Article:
The great right and duty of the press to inform the American people about governmental actions has been championed since Samuel Adams urged newspapers to "tell the truth" about the tyranny of the Stamp Act. It was, and always will remain, the cornerstone of American democracy.
In a republic, James Madison explained, the sovereign people depend on the press, which therefore must be free to "canvass the merits and measures of public men." Madison's deep belief in the indispensable role of the press in promoting governmental accountability and transparency, "chequered as it is with abuses," convinced him to enshrine "freedom of the press" in the First Amendment.
A free press is also indispensable to the maintenance of America's national security. The perceived tension between national security and freedom of the press exploded in 1971 in the famous Pentagon Papers Case. Judge Murray Gurfein, who delivered the first ruling rejecting the Nixon administration's effort to impose prior restraint on The New York Times, captured the essential role of the press in promoting national security: "The security of the nation," he wrote, "is not at the ramparts alone. Security also lies in the value of free institutions."
Justice Potter Stewart agreed. In a concurring opinion in the Times' case, Stewart observed that in the area of national security, the usual congressional and judicial checks and balances on presidential power are often missing, given the broad deference of those branches to the executive. Accordingly, "the only effective restraint upon executive policy and power may lie in an enlightened citizenry."
Stewart spoke truth to power. In an era in American history when the government broadly defines national security interests and uses the classification system to maintain an enormous amount of information in the name of national security, there is a great temptation among officials to curtail freedoms by lowering a curtain to withhold from the citizenry information critical to the formation of public opinion.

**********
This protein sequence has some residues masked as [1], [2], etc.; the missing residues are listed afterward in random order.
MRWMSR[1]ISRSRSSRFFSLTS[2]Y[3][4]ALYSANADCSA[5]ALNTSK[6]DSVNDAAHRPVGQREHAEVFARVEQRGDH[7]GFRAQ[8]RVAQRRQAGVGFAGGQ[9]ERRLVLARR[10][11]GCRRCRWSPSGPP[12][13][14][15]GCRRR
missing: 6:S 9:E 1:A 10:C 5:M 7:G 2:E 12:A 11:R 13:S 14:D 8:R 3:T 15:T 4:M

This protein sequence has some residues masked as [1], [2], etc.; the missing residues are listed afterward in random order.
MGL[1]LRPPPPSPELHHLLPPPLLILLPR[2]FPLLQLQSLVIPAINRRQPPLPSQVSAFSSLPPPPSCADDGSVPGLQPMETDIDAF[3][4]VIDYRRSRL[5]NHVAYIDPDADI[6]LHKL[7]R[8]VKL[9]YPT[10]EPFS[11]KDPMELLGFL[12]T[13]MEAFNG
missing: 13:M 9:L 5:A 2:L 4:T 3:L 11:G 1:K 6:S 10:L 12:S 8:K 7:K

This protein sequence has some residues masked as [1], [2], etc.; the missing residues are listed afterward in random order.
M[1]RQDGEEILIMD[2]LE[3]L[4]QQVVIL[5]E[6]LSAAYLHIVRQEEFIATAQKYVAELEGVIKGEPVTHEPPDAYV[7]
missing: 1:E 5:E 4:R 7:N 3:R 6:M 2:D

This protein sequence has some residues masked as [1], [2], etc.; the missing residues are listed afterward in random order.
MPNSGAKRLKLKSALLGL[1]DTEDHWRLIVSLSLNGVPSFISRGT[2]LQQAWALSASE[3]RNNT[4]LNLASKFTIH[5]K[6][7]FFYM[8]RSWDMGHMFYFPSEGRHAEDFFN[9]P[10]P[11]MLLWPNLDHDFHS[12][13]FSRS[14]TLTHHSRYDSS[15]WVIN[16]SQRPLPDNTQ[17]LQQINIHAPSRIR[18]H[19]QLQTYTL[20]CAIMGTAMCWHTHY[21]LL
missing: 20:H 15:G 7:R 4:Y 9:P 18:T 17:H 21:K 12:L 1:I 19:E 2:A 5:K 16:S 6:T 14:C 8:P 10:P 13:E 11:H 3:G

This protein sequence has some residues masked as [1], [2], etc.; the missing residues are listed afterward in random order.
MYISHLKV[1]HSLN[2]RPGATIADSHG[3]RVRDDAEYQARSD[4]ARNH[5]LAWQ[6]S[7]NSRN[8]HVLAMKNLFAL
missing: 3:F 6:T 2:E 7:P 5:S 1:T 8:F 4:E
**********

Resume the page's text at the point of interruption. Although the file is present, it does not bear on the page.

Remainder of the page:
In our time, few journalists have been as adept as Charlie Savage, a Pulitzer Prize-winning reporter at The New York Times, at drawing back the curtains behind which officials have developed doctrines, rationales and formulas for withholding from the public programs and policies concerning the foreign policy and national security of the United States. Since the 9/11 outrage, Savage has been at the forefront of reporting on practices ranging from rendition and interrogation methods to the ways and means of imposing secrecy on the promulgation of secret laws in the United States.
If the concept of "secret law" frightens you, it should. The essence of American constitutionalism involves the enactment and publication of rules and laws governing our nation. Secret law is anathema to the very premise of freedom. Since 2001, however, the court created under the Foreign Intelligence Surveillance Act has generated secret law.
In yet another in a long string of news-breaking stories, Savage's reporting revealed in the Times on Tuesday new details in the dramatic transformation, and expansion, of the FISA court from one that sits to evaluate governmental requests to engage in wiretapping to one that has become an interpreter of national security law. The result is a growing body of secret law.
At 7 p.m. Tuesday, March 18, Savage will deliver a public lecture on "National Security and Freedom of the Press," the Andrus Center's inaugural "Freedom of the Press Lecture." The talk, held in the Simplot Ballroom of the Boise State University's student union ballroom, is free and open to the public. Free parking is available in the Lincoln Garage.
David Adler is the Cecil D. Andrus professor of public affairs at Boise State University, where he serves as director of the Andrus Center for Public Policy.